ECR test: In ECR1, Fig. 7, a threshold intensity of 20 dBHL for the apical and medial electrodes, and 30 dBHL for the basal electrode was observed. However, the rapid growth of ECR amplitude as tone pip intensity grows is noteworthy, particularly for the apical and medial electrodes. Based on this result and taking into account the patient’s auditory behavior, it was decided to lower the M level of the electrodes by 6 units, without significantly changing the T level. ECR2 was performed 6 months later, observing ECR morphologies similar to those observed in ECR1, although of lower amplitude. A threshold intensity of 30 dBHL was determined for the apical electrode, and 20 dBHL for the medial and basal electrodes, with a lower growth rate of ECR amplitude versus test tone pip intensity level, compared that observed in ECR1.
Today, there is no doubt regarding the benefits a cochlear implant provides for the implanted patient, although at the same time individual differences are cited to explain the wide variety of results seen in patients, including among those with the same device model, the same rehabilitation therapy or gender, and similar age and medical histories [18, 19]. Although device programming for different patients may be similar, sensitivity to electrical current among implanted users is unlikely to be the same. In addition, such sensitivity is not constant along the implanted cochlea since it depends on local conditions in the vicinity of the active electrode [9, 10].
Estimating patient’s T and C/M psychophysical levels based on the eCAP threshold may be affected by the change of pulse width and stimulation rate when patient uses the device in everyday mode, in addition to the summating effect which contiguous stimulation pulses has on auditory nerve response [16, 20]. On the other hand, in a group of implanted children  found stable eCAP threshold behavior in the first year of CI use, while at the same time the T and C/M psychophysical levels rose. The lack of concordance between the dynamic range of electrical current delivered by electrodes with psychophysical threshold, and comfort levels, along the cochlea leads to clinical scenarios like those described in cases 2, 3, and 4, which are difficult to evaluate and remedy with the battery of clinical tests presently available.
Unlike today’s objective tests, the electrical stimulation used to obtain ECR is the same as that the patient experiences in real CI usage conditions: modulated amplitude trains of pulses presented at a rate of stimulation higher than that used in today’s objective tests.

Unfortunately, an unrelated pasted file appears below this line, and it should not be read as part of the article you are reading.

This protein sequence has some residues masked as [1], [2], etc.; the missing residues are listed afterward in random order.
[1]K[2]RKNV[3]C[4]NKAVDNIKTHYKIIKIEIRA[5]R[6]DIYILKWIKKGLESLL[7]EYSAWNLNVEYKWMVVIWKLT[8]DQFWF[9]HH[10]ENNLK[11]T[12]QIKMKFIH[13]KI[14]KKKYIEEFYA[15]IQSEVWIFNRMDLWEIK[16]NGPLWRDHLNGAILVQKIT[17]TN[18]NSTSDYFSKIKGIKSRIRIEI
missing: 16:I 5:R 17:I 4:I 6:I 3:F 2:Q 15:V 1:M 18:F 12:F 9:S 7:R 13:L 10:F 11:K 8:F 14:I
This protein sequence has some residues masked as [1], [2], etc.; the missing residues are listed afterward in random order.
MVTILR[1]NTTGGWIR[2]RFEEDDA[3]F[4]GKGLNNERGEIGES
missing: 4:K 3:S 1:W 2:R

Choosing a test tone pip frequency equal to the central frequency of the electrode under test, frequency at which the gain of the pass-band filter assigned to the electrode in the sound processor is maximum, combined with 10 ms attack and relaxation slopes result in a test tone pip of 20 ms, thereby attaining sufficient selectivity in frequency to allow for individual testing of intracochlear electrodes, while at the same time avoiding triggering the sound processor automatic gain control, AGC.
The patient’s waking state, in addition to the precautions needed to reduce contamination of the ECR by artifacts, are equal to those used in acquisition of ABR potentials. Special care should be taken to keep the cables of the EEG recording electrodes away from the CI antenna, sound processor, and from the loudspeaker which produces the sound field.
In CI models which use a rate of stimulation higher than that of the other electrodes in the first four apical intracochlear electrodes, the ECR appears masked by high frequency noise, see apical electrode in Fig. 6.
The morphology, amplitude, and latency of the ECR along the implanted cochlea are determined by the asynchronous triggering of auditory fibers based on the intensity and changes in amplitude of the test tone pip. The occurrence and amplitude of such triggering depends on the population density and health status of fibers located along the pathway the electrical current follows between the active and reference electrodes. The time delay seen between the presentation of the stimulus, t = 0, and the appearance of ECR, t = tA, Fig. 1, comprises the time the test tone pip takes to travel from the loudspeaker to the sound processor microphone, plus the time delay imputable to the device’s response time, which differs among devices from different manufacturers.